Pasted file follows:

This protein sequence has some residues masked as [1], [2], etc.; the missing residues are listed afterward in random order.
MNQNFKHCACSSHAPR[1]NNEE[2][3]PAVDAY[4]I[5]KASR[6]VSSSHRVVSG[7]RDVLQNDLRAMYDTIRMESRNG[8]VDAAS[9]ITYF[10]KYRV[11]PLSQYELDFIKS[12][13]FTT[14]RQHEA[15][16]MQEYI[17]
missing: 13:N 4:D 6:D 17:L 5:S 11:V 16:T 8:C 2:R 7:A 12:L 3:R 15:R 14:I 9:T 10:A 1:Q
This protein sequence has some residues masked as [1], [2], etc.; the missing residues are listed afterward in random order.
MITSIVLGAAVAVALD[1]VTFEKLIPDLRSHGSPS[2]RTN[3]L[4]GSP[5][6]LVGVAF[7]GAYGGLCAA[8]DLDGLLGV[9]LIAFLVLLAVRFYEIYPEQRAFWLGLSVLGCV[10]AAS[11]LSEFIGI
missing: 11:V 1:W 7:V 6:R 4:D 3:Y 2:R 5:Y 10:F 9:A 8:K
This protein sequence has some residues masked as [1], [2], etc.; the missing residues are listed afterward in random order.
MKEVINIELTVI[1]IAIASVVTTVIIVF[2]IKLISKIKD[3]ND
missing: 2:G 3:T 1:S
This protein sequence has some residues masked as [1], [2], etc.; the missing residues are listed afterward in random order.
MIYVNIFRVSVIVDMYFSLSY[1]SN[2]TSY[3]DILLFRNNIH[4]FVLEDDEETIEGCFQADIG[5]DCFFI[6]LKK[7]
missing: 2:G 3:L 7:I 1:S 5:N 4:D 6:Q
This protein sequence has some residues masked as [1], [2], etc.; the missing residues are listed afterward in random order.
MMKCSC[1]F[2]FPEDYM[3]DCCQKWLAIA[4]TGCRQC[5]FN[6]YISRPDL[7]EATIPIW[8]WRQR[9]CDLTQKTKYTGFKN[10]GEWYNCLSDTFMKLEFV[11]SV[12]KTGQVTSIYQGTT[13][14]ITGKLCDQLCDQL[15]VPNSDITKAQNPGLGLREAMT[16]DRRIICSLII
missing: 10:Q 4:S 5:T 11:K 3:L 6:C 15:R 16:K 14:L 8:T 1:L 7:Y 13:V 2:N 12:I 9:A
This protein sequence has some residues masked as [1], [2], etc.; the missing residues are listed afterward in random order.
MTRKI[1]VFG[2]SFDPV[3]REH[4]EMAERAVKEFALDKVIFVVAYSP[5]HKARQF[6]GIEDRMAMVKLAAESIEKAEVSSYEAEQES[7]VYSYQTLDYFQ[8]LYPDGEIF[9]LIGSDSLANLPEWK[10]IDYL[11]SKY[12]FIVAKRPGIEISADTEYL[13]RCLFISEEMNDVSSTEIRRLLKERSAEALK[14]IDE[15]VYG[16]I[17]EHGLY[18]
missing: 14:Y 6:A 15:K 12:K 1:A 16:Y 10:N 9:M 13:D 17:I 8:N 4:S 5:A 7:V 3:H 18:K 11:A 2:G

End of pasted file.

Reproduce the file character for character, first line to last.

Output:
This protein sequence has some residues masked as [1], [2], etc.; the missing residues are listed afterward in random order.
MNQNFKHCACSSHAPR[1]NNEE[2][3]PAVDAY[4]I[5]KASR[6]VSSSHRVVSG[7]RDVLQNDLRAMYDTIRMESRNG[8]VDAAS[9]ITYF[10]KYRV[11]PLSQYELDFIKS[12][13]FTT[14]RQHEA[15][16]MQEYI[17]
missing: 13:N 4:D 6:D 17:L 5:S 11:V 16:T 8:C 2:R 7:A 12:L 3:R 15:R 14:I 9:T 10:A 1:Q
This protein sequence has some residues masked as [1], [2], etc.; the missing residues are listed afterward in random order.
MITSIVLGAAVAVALD[1]VTFEKLIPDLRSHGSPS[2]RTN[3]L[4]GSP[5][6]LVGVAF[7]GAYGGLCAA[8]DLDGLLGV[9]LIAFLVLLAVRFYEIYPEQRAFWLGLSVLGCV[10]AAS[11]LSEFIGI
missing: 11:V 1:W 7:V 6:R 4:D 3:Y 2:R 5:Y 10:F 9:A 8:K
This protein sequence has some residues masked as [1], [2], etc.; the missing residues are listed afterward in random order.
MKEVINIELTVI[1]IAIASVVTTVIIVF[2]IKLISKIKD[3]ND
missing: 2:G 3:T 1:S
This protein sequence has some residues masked as [1], [2], etc.; the missing residues are listed afterward in random order.
MIYVNIFRVSVIVDMYFSLSY[1]SN[2]TSY[3]DILLFRNNIH[4]FVLEDDEETIEGCFQADIG[5]DCFFI[6]LKK[7]
missing: 2:G 3:L 7:I 1:S 5:N 4:D 6:Q
This protein sequence has some residues masked as [1], [2], etc.; the missing residues are listed afterward in random order.
MMKCSC[1]F[2]FPEDYM[3]DCCQKWLAIA[4]TGCRQC[5]FN[6]YISRPDL[7]EATIPIW[8]WRQR[9]CDLTQKTKYTGFKN[10]GEWYNCLSDTFMKLEFV[11]SV[12]KTGQVTSIYQGTT[13][14]ITGKLCDQLCDQL[15]VPNSDITKAQNPGLGLREAMT[16]DRRIICSLII
missing: 10:Q 4:S 5:T 11:K 3:L 6:C 15:R 16:K 14:L 8:T 1:L 7:Y 13:V 2:N 12:I 9:A
This protein sequence has some residues masked as [1], [2], etc.; the missing residues are listed afterward in random order.
MTRKI[1]VFG[2]SFDPV[3]REH[4]EMAERAVKEFALDKVIFVVAYSP[5]HKARQF[6]GIEDRMAMVKLAAESIEKAEVSSYEAEQES[7]VYSYQTLDYFQ[8]LYPDGEIF[9]LIGSDSLANLPEWK[10]IDYL[11]SKY[12]FIVAKRPGIEISADTEYL[13]RCLFISEEMNDVSSTEIRRLLKERSAEALK[14]IDE[15]VYG[16]I[17]EHGLY[18]
missing: 14:Y 6:A 15:K 12:K 1:A 16:Y 10:N 9:M 13:D 17:I 8:N 4:S 5:A 7:V 3:H 18:K 11:A 2:G